My colleague Sam Brennan, who blogs about fitness, feminism, and ageing at Fit, Feminist, and (almost) 50, recently wrote about her experience learning to row. She invited readers to share their own rowing stories, and this put me in mind of the term (long ago now) that I spent on the varsity crew at the University of Alberta. That experience embeds a teaching lesson for me, and in the context of Sam’s post it got me thinking about the crucial roles that listening and recognizing play in effective teaching practice.
I joined the UofA crew to do something different. I’d been a debating nerd since high school, but I’d grown weary of the pressures and the posing that characterized my university debate club. My friend Andrew was a rower and I admired his fitness and his dedication to sport. Thanks to his example, and to my debate fatigue, I decided I wanted to step way outside my usual box. I would remake myself as an athlete.
My first few times out with the club generated a steep learning curve; rowing is hard and requires a lot of balance, strength, and skill. I persevered, though, and slowly got more adept. I knew that I didn’t look the part of a varsity athlete: I was a bit overweight, not especially fit (yet), and not particularly coordinated (still a problem, sigh). This reality lurked always in my mind but didn’t bother me too much at the time; I remained committed to the training through the fall. It wasn’t lost on me, though, that the young women slated for the “A” boat all looked a lot more trim (and frankly a lot more feminine) than I did, even though we were all beginners.
About half way through our fall open water training we did an ergometer test to measure each team member’s relative strength. I have always been strong and I surprised the coach by sustaining a forceful pull the entire three minutes of the test. My score landed me in the top half of the group, and I was damn proud. I thought I’d won a place in the boat going to the next big regatta. The coach told me, however, that he needed to keep me back; my stroke wasn’t proficient enough. Naturally I was frustrated, and a fair bit angry. I thought I’d defied the odds: I thought I’d demonstrated that I was not the “fat” girl in the boat, but the “powerhouse” I’d been on the machine. I thought that I had managed to show the coach who I really was. I thought he had finally recognized me, seen me not for the person I appeared to be, but for the person I was trying so hard to become. When I realized I had assumed wrongly I got pretty depressed. I let that affect my commitment, and after the cold set in and the team moved onto land, I stopped attending practice.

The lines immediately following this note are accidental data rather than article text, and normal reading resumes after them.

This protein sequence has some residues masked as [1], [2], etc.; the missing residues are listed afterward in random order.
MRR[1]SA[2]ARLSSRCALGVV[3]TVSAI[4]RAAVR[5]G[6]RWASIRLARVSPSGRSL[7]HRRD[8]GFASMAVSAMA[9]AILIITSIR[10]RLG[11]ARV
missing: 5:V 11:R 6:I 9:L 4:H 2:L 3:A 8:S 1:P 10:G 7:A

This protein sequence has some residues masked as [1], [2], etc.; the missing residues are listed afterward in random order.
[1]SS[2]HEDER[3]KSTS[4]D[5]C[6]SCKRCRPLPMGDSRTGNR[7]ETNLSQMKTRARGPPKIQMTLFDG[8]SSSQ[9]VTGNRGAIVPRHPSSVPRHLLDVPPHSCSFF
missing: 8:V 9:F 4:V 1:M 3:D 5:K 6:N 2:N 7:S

When I look back on this episode now, I know I was upset with the coach’s decision in part because he was right: my stroke was really inconsistent. But I also know that I was deeply upset at the perceived injustice of that decision because I felt that the coach hadn’t made any real effort to help me to improve my stroke all those times we were out on the water; in fact, I often felt like he hadn’t seen me at all. He said barely anything to me during our morning workouts, and my guess is that he assumed from the start (whether he knew so or not) that I couldn’t cut it and that he doubted I’d last long. Not surprisingly, perhaps, he was right.
As a teacher myself now, I take from this (still very strong) memory a lesson about the extraordinary power that recognition – and a lack thereof – carries in classroom settings. I was reminded of this power recently by two very different scholars of teaching and learning. In “Desiring Recognition, Accumulating Affect” (in The Affect Theory Reader, 2010), Megan Watkins explores the affective exchanges provoked by the processes of recognition that take place between teacher(s) and student(s) in classroom settings. Examining a range of literature on affect and pedagogy, Watkins probes the role that affect accumulation within the bodies in a classroom can play in “promo[ting] the desire and capacity to learn” (279). For Watkins, classrooms are spaces of “mutual recognition”, and when teachers in particular take the time and make the effort to recognize their students – to see and then to understand their current selves, their current limits, their needs, their potential, and their efforts to grow – the results are often (though of course not always) a net gain for everyone in the room. Put simply: when a teacher gets excited about students’ efforts to figure out a problem, and builds energy towards the process of its solving, that energy “catches on” around the room, propelling further, often better, work.